Tuesday, March 6, 2012


Luke 3:3, “And he went into all the region around the Jordan, proclaiming a baptism of repentance for the forgiveness of sins.” (ESV)

Luke 3:7-8a, “He said therefore to the crowds that came out to be baptized by him, ‘You brood of vipers! Who warned you to flee from the WRATH TO COME? Bear fruits in keeping with repentance…” (ESV)

Years ago H. Richard Niebuhr offered this critique of theological liberalism, describing its message as: "A God without wrath brought men without sin into a kingdom without judgment through the ministrations of a Christ without a Cross.” That spirit of ministerial negligence has since leavened much of that which identifies itself today as “Christian.” Pastor Rob Bell’s book, “Love Wins,” published last year amongst much controversy, is but one example of the growing trend amongst evangelicals to dismiss the reality of hell and relevance of the cross.

By way of contrast consider the ministry of John the Baptist. His God-given message was one or repentance. “Flee from the wrath to come,” he warned (Luke 3:7). He confronted commoners, religious leaders, and political rulers alike. He gave no credence to mere religious profession or practice. He demanded fruit as evidence of true repentance. He directed the people, not to himself, but to the one who was to come--Christ. He boldly and fearlessly declared the Word to the people.

J. C. Ryle offered these comments on his ministry: “We should mark…how plainly John speaks to his hearers about hell and danger. He tells them that there is a ‘wrath to come.’ He speaks of ‘the ax’ of God’s judgments, and of unfruitful trees being cast into ‘the fire.’ The subject of HELL is always offensive to human nature. The minister, who dwells much upon it, must expect to find himself regarded as barbaric, violent, unfeeling, and narrow-minded. Men love to hear ‘smooth things,’ and to be told of peace, and not of danger (Isaiah 30:10). But the subject is one that ought not to be kept back, if we desire to do good to souls. It is one that our Lord Jesus Christ brought forward frequently in His public teachings. That loving Savior, who spoke so graciously of the way to heaven, has also used the plainest language about the way to hell. Let us beware of being wise above that which is written, and more charitable than Scripture itself. Let the language of John the Baptist be deeply engraved in our hearts. Let us never be ashamed to avow our firm belief, that there is a ‘wrath to come’ for the impenitent, and that it is possible for a man to be lost as well as to be saved. To be silent on the subject is dreadful treachery to men’s souls…Never will a man flee until he sees there is real cause to be afraid. Never will he seek heaven until he is convinced that there is a risk of falling into hell. The religion, in which there is no mention of hell, is not the religious of John the Baptist, and of our Lord Jesus, and His apostles.”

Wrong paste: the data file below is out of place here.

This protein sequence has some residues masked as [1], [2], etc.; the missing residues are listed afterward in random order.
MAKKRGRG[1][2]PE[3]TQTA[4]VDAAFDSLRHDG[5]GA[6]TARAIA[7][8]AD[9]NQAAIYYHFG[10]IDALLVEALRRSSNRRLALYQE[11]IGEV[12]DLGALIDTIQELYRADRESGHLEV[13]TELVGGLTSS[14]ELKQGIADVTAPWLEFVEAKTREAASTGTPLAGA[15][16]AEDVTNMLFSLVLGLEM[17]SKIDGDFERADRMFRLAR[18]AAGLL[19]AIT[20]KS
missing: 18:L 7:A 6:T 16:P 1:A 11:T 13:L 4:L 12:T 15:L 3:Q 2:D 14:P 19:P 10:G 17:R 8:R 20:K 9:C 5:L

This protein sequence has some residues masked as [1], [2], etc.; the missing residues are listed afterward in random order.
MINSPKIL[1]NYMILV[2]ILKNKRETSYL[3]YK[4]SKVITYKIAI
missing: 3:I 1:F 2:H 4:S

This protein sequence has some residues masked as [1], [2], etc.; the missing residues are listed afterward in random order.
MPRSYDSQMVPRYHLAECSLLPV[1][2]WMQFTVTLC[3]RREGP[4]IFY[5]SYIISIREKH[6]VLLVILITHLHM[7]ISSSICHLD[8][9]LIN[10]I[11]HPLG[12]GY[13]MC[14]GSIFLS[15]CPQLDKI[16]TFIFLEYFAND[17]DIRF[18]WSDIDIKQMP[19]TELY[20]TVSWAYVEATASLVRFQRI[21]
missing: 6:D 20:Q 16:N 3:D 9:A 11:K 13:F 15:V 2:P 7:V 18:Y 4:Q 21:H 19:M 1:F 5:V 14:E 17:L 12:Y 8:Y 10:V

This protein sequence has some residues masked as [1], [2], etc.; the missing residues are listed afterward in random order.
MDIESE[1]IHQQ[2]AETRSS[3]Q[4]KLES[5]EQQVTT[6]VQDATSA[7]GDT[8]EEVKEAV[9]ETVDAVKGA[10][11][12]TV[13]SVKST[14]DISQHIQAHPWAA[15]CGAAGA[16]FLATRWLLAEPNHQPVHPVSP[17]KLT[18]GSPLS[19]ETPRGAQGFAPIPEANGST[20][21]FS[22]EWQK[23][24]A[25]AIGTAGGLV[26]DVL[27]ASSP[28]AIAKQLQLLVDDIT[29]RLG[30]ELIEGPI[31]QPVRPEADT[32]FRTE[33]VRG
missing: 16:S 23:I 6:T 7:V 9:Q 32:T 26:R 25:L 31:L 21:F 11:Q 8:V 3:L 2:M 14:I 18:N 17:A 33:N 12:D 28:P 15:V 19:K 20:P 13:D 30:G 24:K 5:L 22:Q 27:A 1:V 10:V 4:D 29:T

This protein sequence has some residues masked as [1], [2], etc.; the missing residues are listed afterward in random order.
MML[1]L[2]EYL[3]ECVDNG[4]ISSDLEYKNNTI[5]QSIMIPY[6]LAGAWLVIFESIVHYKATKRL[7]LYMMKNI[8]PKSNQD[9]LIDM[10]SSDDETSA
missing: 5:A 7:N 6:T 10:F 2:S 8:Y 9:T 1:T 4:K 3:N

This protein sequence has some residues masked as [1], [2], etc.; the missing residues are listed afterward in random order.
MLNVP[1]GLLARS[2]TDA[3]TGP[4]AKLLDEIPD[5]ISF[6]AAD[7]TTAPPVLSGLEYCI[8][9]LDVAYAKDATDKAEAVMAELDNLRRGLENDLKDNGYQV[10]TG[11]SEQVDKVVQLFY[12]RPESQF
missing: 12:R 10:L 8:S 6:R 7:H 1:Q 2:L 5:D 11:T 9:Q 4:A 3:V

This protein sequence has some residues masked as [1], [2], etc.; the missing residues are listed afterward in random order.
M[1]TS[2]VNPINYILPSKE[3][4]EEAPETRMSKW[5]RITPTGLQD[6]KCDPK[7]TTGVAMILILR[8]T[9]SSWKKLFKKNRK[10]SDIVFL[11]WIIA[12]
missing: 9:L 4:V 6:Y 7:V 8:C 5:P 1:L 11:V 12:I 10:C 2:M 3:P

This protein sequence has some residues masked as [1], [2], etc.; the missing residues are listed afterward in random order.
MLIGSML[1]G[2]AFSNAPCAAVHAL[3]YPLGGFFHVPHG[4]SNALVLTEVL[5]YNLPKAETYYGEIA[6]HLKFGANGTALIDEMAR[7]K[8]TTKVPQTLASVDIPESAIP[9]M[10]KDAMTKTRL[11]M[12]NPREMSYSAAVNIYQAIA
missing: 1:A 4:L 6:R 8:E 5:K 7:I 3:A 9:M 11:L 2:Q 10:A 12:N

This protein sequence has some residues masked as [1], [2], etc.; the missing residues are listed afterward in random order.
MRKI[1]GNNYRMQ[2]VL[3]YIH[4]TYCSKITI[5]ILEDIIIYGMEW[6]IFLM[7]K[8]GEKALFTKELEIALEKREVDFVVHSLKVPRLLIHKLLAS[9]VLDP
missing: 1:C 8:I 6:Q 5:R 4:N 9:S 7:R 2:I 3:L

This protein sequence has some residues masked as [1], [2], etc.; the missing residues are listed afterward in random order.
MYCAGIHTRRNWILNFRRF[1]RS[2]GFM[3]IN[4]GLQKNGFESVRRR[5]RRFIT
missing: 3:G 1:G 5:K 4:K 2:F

The bad news must be told if the good news is to be understood. To the degree we appreciate the extent of the bad news, we will revel in the grace of God by which we have been delivered. The Spirit of God is at work to convict of sin, righteousness, and judgment (John 16:8)—that sinners might be directed to the Savior. We have a role to play in His work (Acts 24:25).

Pastor Jerry

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